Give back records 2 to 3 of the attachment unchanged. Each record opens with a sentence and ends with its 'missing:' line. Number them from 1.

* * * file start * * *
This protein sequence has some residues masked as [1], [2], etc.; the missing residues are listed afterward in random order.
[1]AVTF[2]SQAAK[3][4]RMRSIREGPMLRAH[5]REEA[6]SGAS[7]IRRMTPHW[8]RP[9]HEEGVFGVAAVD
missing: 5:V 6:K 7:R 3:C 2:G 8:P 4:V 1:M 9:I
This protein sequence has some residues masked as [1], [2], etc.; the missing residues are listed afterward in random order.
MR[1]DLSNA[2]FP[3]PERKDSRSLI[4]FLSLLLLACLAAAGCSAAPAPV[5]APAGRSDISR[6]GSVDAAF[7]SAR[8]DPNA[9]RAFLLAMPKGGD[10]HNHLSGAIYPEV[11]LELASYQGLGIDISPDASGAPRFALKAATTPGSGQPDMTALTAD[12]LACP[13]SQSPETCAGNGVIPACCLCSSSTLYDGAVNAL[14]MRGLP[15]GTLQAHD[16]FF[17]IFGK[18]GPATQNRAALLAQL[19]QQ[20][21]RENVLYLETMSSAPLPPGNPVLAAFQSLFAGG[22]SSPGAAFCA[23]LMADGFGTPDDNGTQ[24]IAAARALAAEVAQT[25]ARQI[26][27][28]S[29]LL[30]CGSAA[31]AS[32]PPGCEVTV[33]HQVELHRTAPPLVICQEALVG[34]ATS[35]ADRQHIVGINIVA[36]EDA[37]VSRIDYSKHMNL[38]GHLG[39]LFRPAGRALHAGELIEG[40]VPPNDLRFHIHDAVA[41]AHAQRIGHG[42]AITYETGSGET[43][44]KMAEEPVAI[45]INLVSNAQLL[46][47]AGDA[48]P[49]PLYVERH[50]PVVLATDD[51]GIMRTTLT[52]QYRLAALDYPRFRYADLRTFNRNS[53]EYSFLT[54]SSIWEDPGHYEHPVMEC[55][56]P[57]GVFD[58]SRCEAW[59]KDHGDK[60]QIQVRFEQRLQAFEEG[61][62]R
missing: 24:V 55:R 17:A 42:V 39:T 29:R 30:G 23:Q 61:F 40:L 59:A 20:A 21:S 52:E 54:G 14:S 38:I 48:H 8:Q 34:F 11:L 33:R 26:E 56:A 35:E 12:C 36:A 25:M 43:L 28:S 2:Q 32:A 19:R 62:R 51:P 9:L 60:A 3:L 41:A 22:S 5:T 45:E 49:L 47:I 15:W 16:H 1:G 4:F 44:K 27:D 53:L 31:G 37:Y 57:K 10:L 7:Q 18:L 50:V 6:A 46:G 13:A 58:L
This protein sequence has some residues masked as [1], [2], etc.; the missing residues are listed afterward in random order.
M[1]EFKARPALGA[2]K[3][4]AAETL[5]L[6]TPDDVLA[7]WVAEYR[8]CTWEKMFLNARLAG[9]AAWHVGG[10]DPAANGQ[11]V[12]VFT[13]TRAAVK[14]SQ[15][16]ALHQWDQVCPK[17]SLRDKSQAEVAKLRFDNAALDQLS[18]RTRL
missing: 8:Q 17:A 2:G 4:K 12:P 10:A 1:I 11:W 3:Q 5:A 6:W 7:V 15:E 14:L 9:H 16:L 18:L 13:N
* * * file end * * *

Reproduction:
This protein sequence has some residues masked as [1], [2], etc.; the missing residues are listed afterward in random order.
MR[1]DLSNA[2]FP[3]PERKDSRSLI[4]FLSLLLLACLAAAGCSAAPAPV[5]APAGRSDISR[6]GSVDAAF[7]SAR[8]DPNA[9]RAFLLAMPKGGD[10]HNHLSGAIYPEV[11]LELASYQGLGIDISPDASGAPRFALKAATTPGSGQPDMTALTAD[12]LACP[13]SQSPETCAGNGVIPACCLCSSSTLYDGAVNAL[14]MRGLP[15]GTLQAHD[16]FF[17]IFGK[18]GPATQNRAALLAQL[19]QQ[20][21]RENVLYLETMSSAPLPPGNPVLAAFQSLFAGG[22]SSPGAAFCA[23]LMADGFGTPDDNGTQ[24]IAAARALAAEVAQT[25]ARQI[26][27][28]S[29]LL[30]CGSAA[31]AS[32]PPGCEVTV[33]HQVELHRTAPPLVICQEALVG[34]ATS[35]ADRQHIVGINIVA[36]EDA[37]VSRIDYSKHMNL[38]GHLG[39]LFRPAGRALHAGELIEG[40]VPPNDLRFHIHDAVA[41]AHAQRIGHG[42]AITYETGSGET[43][44]KMAEEPVAI[45]INLVSNAQLL[46][47]AGDA[48]P[49]PLYVERH[50]PVVLATDD[51]GIMRTTLT[52]QYRLAALDYPRFRYADLRTFNRNS[53]EYSFLT[54]SSIWEDPGHYEHPVMEC[55][56]P[57]GVFD[58]SRCEAW[59]KDHGDK[60]QIQVRFEQRLQAFEEG[61][62]R
missing: 24:V 55:R 17:A 42:V 39:T 29:R 30:G 23:Q 61:F 40:L 59:A 20:A 21:S 52:E 54:G 14:S 38:I 48:H 8:Q 34:F 11:L 33:R 26:E 56:A 35:E 12:C 36:A 25:M 43:L 28:S 2:Q 32:A 19:R 62:R 51:P 9:L 60:A 3:L 41:A 22:S 5:T 45:E 49:L 47:I 15:W 16:H 1:G 4:F 44:K 27:D 53:L 31:G 37:Y 57:K 10:L 7:Q 18:L 50:V 6:A 46:G 13:A 58:L
This protein sequence has some residues masked as [1], [2], etc.; the missing residues are listed afterward in random order.
M[1]EFKARPALGA[2]K[3][4]AAETL[5]L[6]TPDDVLA[7]WVAEYR[8]CTWEKMFLNARLAG[9]AAWHVGG[10]DPAANGQ[11]V[12]VFT[13]TRAAVK[14]SQ[15][16]ALHQWDQVCPK[17]SLRDKSQAEVAKLRFDNAALDQLS[18]RTRL
missing: 8:Q 17:A 2:G 4:K 12:P 10:A 1:I 11:W 3:Q 5:A 6:W 7:V 15:E 14:L 9:H 16:L 18:L 13:N